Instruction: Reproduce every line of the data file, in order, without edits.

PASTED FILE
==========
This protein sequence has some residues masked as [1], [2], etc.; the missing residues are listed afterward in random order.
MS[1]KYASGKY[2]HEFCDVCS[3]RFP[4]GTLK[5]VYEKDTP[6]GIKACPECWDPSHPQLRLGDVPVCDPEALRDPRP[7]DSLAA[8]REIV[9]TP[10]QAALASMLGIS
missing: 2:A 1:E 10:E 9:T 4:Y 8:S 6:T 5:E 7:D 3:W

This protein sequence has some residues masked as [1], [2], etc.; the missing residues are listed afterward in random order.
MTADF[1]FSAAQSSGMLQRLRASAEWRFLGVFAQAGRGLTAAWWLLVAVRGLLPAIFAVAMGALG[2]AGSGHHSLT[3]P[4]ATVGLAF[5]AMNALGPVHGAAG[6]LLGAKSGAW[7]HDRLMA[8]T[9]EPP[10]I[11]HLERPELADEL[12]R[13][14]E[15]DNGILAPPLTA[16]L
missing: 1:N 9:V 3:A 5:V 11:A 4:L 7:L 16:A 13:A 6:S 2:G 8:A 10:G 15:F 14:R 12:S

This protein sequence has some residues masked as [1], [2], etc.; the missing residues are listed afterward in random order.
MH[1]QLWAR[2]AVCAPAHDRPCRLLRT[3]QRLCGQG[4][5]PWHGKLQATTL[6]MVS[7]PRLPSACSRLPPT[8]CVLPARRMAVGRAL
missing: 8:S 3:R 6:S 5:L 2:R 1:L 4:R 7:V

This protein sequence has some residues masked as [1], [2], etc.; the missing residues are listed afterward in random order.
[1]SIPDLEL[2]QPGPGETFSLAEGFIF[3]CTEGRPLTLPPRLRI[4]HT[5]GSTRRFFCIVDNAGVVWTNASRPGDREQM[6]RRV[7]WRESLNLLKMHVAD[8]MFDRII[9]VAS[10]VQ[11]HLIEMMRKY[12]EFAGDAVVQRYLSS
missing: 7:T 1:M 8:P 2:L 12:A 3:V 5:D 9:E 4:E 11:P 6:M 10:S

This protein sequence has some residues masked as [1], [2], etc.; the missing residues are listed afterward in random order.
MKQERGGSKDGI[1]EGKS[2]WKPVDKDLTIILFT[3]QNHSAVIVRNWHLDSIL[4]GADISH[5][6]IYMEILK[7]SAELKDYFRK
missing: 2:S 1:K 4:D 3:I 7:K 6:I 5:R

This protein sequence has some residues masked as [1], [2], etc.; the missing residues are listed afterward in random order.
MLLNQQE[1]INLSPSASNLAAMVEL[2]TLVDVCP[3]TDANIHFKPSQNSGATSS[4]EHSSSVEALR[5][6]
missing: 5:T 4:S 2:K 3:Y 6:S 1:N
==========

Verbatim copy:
This protein sequence has some residues masked as [1], [2], etc.; the missing residues are listed afterward in random order.
MS[1]KYASGKY[2]HEFCDVCS[3]RFP[4]GTLK[5]VYEKDTP[6]GIKACPECWDPSHPQLRLGDVPVCDPEALRDPRP[7]DSLAA[8]REIV[9]TP[10]QAALASMLGIS
missing: 2:A 1:E 10:E 9:T 4:Y 8:S 6:T 5:E 7:D 3:W

This protein sequence has some residues masked as [1], [2], etc.; the missing residues are listed afterward in random order.
MTADF[1]FSAAQSSGMLQRLRASAEWRFLGVFAQAGRGLTAAWWLLVAVRGLLPAIFAVAMGALG[2]AGSGHHSLT[3]P[4]ATVGLAF[5]AMNALGPVHGAAG[6]LLGAKSGAW[7]HDRLMA[8]T[9]EPP[10]I[11]HLERPELADEL[12]R[13][14]E[15]DNGILAPPLTA[16]L
missing: 1:N 9:V 3:A 5:V 11:A 4:L 7:L 16:A 13:A 6:S 2:G 8:A 10:G 15:F 14:R 12:S

This protein sequence has some residues masked as [1], [2], etc.; the missing residues are listed afterward in random order.
MH[1]QLWAR[2]AVCAPAHDRPCRLLRT[3]QRLCGQG[4][5]PWHGKLQATTL[6]MVS[7]PRLPSACSRLPPT[8]CVLPARRMAVGRAL
missing: 8:S 3:R 6:S 5:L 2:R 1:L 4:R 7:V

This protein sequence has some residues masked as [1], [2], etc.; the missing residues are listed afterward in random order.
[1]SIPDLEL[2]QPGPGETFSLAEGFIF[3]CTEGRPLTLPPRLRI[4]HT[5]GSTRRFFCIVDNAGVVWTNASRPGDREQM[6]RRV[7]WRESLNLLKMHVAD[8]MFDRII[9]VAS[10]VQ[11]HLIEMMRKY[12]EFAGDAVVQRYLSS
missing: 7:T 1:M 8:P 2:L 12:A 3:V 5:D 9:E 4:E 11:P 6:M 10:S

This protein sequence has some residues masked as [1], [2], etc.; the missing residues are listed afterward in random order.
MKQERGGSKDGI[1]EGKS[2]WKPVDKDLTIILFT[3]QNHSAVIVRNWHLDSIL[4]GADISH[5][6]IYMEILK[7]SAELKDYFRK
missing: 2:S 1:K 4:D 3:I 7:K 6:I 5:R

This protein sequence has some residues masked as [1], [2], etc.; the missing residues are listed afterward in random order.
MLLNQQE[1]INLSPSASNLAAMVEL[2]TLVDVCP[3]TDANIHFKPSQNSGATSS[4]EHSSSVEALR[5][6]
missing: 5:T 4:S 2:K 3:Y 6:S 1:N